Started in the winter of 1973 when, quite by chance, Peter was down at his local pub with his neighbour remarking that he was unable to find suitable fibre mutes for either himself or his students. This sparked off a lively discussion as his neighbour, Len, an auto electrician by trade, who also happened to be extremely skilled in moulding fibre glass canoes. A handshake was made and Len started to explore the challenges involved in producing a fibre glass mute – fibre glass being the best quality material in use at that time.
In simple terms Len measured the trombone bell and soon a wooden plug was made and from this a female mould. Over the next few months a number of mutes were made and tested: long ones, short ones, thick and thin all with a different choice of base material. Some worked well, some were a complete waste of time. More research was needed to gain sufficient technical information on acoustics, wavelengths, nodes, anti-nodes, displacement anti-nodes, cylindrical pipes both open and closed, harmonics, how they worked and how they affected sound quality and intonation both in practice and performance.
Finally, a number of mutes were made that came close to being professionally acceptable. The only problem was the quality of sound produced by the fibre glass resin. This was not all that could be desired – an alternative fibre material needed to be found.
Eventually, and after quite some searching, this substitute material was found. Techniques of working with the new material by hand were gradually mastered by Len and requests for new designs of specialist handmade quality mutes began to arrive. Each new mute had to be designed, patterns made, each requiring its own mould, clamps and range of strong but flexible corks. Every new mute had to be tested by a top professional before being passed as suitable for sale.
Orders began to flow and despite the process being labour intensive with some mutes taking days to cut, form, glue, shape, paint and finish, they are still flowing from the craftsman’s bench some 40 years later.
After Len’s unfortunate demise in 2002, Gerry birch stepped in to save the mutes from extinction. Armed with little more than a book of designs, a box of moulds and his ability to make something from almost nothing, a skill he continues to utilise by repairing instrument deemed unrepairable by modern repairers, he resurrected the production of the mutes and has been instrumental in furthering the mutes to where they are today.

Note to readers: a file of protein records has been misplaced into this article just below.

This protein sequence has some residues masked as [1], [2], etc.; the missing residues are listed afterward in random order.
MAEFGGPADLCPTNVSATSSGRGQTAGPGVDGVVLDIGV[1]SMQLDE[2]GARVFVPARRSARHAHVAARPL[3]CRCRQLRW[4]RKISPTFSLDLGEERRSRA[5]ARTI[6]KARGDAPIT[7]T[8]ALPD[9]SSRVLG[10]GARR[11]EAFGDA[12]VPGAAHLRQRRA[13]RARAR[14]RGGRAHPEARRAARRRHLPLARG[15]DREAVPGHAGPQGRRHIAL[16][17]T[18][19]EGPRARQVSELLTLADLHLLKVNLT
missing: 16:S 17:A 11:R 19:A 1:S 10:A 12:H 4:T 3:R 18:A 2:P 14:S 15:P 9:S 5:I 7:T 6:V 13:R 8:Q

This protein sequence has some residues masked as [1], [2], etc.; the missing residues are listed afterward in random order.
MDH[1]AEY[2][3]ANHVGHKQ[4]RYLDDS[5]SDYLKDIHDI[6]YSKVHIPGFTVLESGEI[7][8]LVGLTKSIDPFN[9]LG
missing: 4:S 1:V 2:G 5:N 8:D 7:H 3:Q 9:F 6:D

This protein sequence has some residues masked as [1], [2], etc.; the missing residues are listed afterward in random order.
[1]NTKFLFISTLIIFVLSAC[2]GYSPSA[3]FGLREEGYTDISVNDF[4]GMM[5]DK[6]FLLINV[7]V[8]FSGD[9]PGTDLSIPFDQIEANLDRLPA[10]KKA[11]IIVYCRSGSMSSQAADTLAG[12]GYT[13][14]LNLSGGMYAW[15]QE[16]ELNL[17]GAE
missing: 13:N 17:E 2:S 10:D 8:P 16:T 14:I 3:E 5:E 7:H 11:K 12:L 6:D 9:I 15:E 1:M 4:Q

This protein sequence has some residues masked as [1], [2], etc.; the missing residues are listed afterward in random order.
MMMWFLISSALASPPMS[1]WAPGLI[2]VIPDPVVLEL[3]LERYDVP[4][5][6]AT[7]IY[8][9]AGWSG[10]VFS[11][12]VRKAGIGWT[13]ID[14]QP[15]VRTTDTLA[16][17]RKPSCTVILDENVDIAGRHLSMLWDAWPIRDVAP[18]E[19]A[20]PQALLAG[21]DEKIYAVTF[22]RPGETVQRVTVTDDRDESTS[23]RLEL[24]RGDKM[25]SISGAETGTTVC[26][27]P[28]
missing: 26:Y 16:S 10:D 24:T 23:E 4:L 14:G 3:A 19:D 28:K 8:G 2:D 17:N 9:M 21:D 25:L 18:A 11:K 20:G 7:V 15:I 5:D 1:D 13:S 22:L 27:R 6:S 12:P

Fast forward 15 years and the torch has been passed again. This time with all the necessary tools and knowledge to continue the production of Peter Gane Mutes and to fulfil the initial goal of the company. To provide brass players with quality fibre mutes.
Peter Gane is one of Britain’s leading brass specialists. At the age of 16 he won an open scholarship to study trombone at the Royal Manchester College of Music and at the age of 19 he became a member of the London Symphony Orchestra. A founder and former president of the British Trombone Association with many publications to his credit, Peter Gane has earned particular recognition for his work with young people. He has a long-standing association with the National Youth Orchestra of Great Britain and the European Union Youth Orchestra where he has been professor of trombone since 1977 and 1984 respectively. As a teacher, brass specialist and conductor he has taken master classes and workshops in many European conservatoires as well as with professional groups in Germany, France, Denmark, Sweden, Norway, Spain, Holland, Austria, Italy and the U.S.A. His international reputation has recently been confirmed by the presentation of “Neill Humfeld award for excellence in trombone teaching” by the International Trombone Association.
He became a professor of the Guildhall School of Music & Drama in 1971, was elected a Fellow of the School in 1981 and is currently Head of the Department of Wind and Percussion where he regularly conducts and records with the Guildhall School of Music Symphonic Wind Ensemble.
Peter’s recent publications include:
The Good Brass Guide, Trombone Books 1 & 2, published by the Guildhall School.
Circuit Training for Trombone, Slide Systems, Five Games, Guildhall 125, World in Motion, Mansion House Fanfare, published by Warwick Music.
How Trombonists do it, published by Brass Wind.
Brass Medals, published by the Associated Board
Unlike many “Hand Made” products these days which are just hand assembled from machine built parts, Peter Gane Mutes are hand made from start to finish.
The mutes start their life as a flat sheet before being cut, formed, glued, punched, riveted, scraped, sanded, corked, painted, varnished and stickered all by hand with the end result being a mute that works as well today as when they were first introduced more than 40 years ago.